Bearing Design Considerations

Application Variables

To determine the best linear bearing product or system for your application it is necessary to know:

  • Amount of load
  • How the load is applied,/li>
  • Length of stroke

Coefficient of Friction

Nook linear bearings exhibit an extremely low coefficient of friction ranging from 0.0008 to 0.0035. Coefficients of static and rolling friction are used to estimate the force required to overcome frictional resistance. The formulas for determining static and rolling frictional resistance are:

Static Friction:

Fs = L x fs

Rolling Friction:

Fd = L x fd
Fs = Static frictional resistance (lbs)
Fd = Dynamic frictional resistance (lbs)
L = Applied radial load (pounds)
fs = Coefficient of static friction
fd = Coefficient of rolling friction

The tables show the coefficients of friction for Nook Linear Bearings operating on hardened and ground shafts of recommended diameters.

Type of Bearing Lubrication Load In % Of Rated Load
  100% 75% 50% 25%
Any .0024 .0026 .0029 .0035

Type of Bearing Lubrication Load In % Of Rated Load
  100% 75% 50% 25%
None .008 .009 .0013 .0018
Oil .0012 .0013 .0016 .0021
Grease .0013 .0015 .0019 .0026

There are other variables that affect the dynamic frictional resistance of linear bearings. These variables include:


Dry linear bearings exhibit the lowest coefficient of friction. Friction values for lubricated bearings are higher due to the presence of lubricant surface tension.


Non-linear seal drag occurs because of the geometry and the materials used in the bearing seals.


Foreign particles restrict free rolling of the bearing balls and will contribute to an increase in dynamic frictional resistance.


A lubricant formulated for rolling friction should be used with Nook Linear Bearings. In applications where operating speeds are low and loads are light, Nook linear bearings can be used without lubrication at a reduced life. However, to protect the highly polished bearing surfaces from corrosion and wear, a lubricant is recommended.

Where linear speeds are high, a light oil should be used and provision for re-lubrication should be made to avoid operating the bearings dry. For typical applications, a medium to heavy oil has good surface adhesion and affords greater bearing protection. Linear Bearings 2" diameter and above may use high pressure lithium grease such as Shell Alvania #2 for moderate speed applications. Lubricants containing additives such as molydisulfide or graphite should not be used.

Nook Linear Lube LBL-1 liquid is a good, all purpose lubricant for use with linear bearings. See page 198 for more information.

Maximum and Normal Load Ratings

The required design life, the shaft hardness, and a bearing dynamic load rating affect the load that can be applied to a Nook linear bearing. Two dynamic load ratings are given for each bearing size based on the rotational orientation of the bearing.

Normal Load Rating

The Normal Load Rating is used in applications where the orientation of the ball tracks relative to the load cannot be controlled. The Normal load rating is based on a load imposed directly over a single ball track. The Normal load rating shown in the specification tables is slightly greater than would be mathematically calculated based on one track loading because it assumes that the load is shared to some degree by one or more of the adjacent ball tracks.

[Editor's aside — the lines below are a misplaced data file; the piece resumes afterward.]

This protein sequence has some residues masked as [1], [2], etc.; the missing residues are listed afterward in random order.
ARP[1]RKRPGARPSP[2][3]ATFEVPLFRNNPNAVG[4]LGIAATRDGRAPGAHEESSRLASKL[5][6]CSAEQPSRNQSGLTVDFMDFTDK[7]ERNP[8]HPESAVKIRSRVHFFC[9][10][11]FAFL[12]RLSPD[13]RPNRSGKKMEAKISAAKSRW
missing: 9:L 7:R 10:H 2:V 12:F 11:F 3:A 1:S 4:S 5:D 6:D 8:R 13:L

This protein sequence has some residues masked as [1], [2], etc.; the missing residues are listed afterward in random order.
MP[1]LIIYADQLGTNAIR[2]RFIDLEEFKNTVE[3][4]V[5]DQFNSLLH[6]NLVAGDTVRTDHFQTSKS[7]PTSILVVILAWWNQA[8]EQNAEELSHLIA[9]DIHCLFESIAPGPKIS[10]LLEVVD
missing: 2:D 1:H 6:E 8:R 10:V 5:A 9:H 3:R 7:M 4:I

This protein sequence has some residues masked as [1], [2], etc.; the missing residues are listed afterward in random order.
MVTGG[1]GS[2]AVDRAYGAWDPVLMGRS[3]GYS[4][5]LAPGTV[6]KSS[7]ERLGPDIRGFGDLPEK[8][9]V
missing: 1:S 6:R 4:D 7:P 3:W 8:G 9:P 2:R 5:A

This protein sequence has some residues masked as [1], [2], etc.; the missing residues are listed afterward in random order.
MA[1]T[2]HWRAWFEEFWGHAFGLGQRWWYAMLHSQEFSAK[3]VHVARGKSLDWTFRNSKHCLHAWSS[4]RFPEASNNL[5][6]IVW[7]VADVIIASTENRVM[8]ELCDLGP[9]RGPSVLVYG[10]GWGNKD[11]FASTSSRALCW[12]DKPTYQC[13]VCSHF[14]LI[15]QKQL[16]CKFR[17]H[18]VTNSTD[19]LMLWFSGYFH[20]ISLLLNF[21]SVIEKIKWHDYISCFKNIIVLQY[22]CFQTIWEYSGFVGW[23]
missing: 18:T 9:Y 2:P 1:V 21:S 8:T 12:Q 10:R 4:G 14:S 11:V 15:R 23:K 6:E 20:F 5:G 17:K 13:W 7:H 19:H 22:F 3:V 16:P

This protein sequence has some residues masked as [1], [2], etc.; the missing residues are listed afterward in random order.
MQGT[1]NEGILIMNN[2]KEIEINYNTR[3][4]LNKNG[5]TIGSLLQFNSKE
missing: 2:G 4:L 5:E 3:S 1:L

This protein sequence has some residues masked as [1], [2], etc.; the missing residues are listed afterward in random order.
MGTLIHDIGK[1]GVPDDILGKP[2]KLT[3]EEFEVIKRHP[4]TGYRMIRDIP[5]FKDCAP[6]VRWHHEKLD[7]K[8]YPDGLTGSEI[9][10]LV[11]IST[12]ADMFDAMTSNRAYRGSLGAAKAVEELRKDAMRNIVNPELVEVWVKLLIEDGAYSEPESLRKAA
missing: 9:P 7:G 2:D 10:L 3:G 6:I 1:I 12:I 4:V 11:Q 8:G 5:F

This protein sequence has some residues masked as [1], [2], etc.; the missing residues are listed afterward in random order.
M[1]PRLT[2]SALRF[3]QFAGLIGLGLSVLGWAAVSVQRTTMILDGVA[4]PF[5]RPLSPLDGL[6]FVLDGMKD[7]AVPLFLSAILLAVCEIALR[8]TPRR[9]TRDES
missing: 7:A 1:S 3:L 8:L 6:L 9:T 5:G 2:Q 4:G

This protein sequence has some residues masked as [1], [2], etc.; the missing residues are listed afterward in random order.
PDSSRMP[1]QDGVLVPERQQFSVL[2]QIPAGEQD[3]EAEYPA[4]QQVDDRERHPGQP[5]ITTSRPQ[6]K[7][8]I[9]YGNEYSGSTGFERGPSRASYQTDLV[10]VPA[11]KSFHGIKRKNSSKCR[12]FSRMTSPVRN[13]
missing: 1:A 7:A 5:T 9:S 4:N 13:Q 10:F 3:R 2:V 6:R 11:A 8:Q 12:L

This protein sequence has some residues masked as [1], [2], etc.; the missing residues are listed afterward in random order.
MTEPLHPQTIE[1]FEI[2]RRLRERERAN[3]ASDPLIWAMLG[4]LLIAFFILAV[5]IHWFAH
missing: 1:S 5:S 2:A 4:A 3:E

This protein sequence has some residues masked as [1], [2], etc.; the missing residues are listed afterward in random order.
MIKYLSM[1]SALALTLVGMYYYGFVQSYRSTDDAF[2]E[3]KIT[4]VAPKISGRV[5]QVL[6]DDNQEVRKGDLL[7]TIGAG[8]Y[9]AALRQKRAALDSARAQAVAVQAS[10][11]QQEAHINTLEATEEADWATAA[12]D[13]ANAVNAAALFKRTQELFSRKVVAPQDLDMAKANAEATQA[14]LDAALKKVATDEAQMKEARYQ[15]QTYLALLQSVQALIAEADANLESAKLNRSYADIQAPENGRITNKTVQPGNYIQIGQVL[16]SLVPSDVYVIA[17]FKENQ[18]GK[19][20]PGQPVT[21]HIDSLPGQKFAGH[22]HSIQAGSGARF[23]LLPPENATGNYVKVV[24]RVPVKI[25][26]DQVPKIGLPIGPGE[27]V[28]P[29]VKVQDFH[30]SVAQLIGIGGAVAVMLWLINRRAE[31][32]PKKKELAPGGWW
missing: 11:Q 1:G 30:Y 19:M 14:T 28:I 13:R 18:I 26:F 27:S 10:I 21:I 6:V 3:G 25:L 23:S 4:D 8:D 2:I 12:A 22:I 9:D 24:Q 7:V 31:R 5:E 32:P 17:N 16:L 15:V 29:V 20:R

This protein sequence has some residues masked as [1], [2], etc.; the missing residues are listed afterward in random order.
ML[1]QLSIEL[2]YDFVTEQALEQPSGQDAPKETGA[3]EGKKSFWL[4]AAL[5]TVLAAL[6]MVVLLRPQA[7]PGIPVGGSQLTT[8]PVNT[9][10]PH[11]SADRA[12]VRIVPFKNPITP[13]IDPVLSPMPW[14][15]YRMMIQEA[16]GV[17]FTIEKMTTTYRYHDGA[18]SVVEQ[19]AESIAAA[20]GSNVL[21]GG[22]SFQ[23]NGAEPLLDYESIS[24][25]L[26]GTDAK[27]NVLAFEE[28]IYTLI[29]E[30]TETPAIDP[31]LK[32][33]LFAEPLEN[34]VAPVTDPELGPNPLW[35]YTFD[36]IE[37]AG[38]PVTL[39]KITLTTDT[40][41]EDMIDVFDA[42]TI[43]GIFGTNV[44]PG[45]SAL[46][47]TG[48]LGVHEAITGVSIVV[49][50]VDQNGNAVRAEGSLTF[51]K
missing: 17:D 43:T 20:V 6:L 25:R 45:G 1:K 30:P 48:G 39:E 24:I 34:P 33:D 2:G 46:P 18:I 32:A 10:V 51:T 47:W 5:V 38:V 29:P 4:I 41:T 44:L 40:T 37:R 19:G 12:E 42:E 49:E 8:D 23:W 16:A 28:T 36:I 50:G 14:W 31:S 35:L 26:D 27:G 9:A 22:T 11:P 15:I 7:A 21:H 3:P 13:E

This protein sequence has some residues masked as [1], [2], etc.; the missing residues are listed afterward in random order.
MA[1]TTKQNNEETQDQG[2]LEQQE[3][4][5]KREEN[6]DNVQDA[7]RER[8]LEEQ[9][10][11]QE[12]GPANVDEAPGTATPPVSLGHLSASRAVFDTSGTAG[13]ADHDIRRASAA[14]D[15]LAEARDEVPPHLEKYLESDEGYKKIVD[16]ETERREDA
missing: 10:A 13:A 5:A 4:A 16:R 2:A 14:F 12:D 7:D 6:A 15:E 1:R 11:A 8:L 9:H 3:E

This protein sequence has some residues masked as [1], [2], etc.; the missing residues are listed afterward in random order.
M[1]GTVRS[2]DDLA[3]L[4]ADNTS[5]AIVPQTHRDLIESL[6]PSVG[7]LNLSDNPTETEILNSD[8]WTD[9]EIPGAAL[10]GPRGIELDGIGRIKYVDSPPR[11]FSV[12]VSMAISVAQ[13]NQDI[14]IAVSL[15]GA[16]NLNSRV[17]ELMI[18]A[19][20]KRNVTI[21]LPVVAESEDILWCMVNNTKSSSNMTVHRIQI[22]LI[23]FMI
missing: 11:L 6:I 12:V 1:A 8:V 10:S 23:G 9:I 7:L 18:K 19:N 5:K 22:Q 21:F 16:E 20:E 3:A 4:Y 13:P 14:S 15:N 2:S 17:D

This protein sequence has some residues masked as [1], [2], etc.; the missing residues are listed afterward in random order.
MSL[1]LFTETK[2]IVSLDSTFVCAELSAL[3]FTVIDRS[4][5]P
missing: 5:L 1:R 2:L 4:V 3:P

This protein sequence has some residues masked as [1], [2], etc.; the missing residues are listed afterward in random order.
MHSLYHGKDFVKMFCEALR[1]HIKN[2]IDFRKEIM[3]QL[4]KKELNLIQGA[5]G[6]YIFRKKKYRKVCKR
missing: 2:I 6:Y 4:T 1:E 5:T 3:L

Maximum Load Rating

The Maximum load rating assumes that the load is applied midway between two ball tracks as illustrated below. In this orientation the load is distributed over the maximum number of bearing balls (See Image 1 in Figure 1 Below for diagram.)

Load Life Determination

The Normal and Maximum load ratings are based on a Rc 60 shaft hardness and a travel life of two million inches. For linear bearing system operating at less than full rated load, the Load-Life Curve may be used to determine the travel life expectancy (See Image 2 in Figure 1 Below for diagrams.)

Shaft Hardness

If shafting other than standard alloy Nook HG shafting is used, the Shaft Hardness Curve establishes a shaft hardness correction factor, Rh. When calculating the equivalent load, this factor compensates for the effect of hardness (See Image 2 in Figure 1 Below for diagrams.)

Equivalent Load

An equivalent load value can be calculated when sizing linear bearings for applications at conditions other than maximum rating.

Equivalent Load Formula:

Le = La / (RL x Rh)
Le = Dynamic Equivalent Load (The minimum bearing capacity to meet design life requirements)
La = Applied Load (Actual Load)
RL = Load Life Ratio Factor (from chart)
Rh = Shaft Hardness Ratio Factor (from chart)

Bearing Installation

In most installations, Nook linear ball bearings are designed to slip-fit into the housing bore and secured by one of the following means:

Between an internal housing shoulder and a threaded cap.
Between external retaining rings
Between internal snap rings in the bore of the housing.

The bore diameter required to maintain recommended bearing/ shaft clearance is given in the EXCEL™ linear bearing information section. The bore does not affect clearance between an LBB bearing and a shaft (See Image 3 in Figure 1 Below for diagrams.)

Figure 1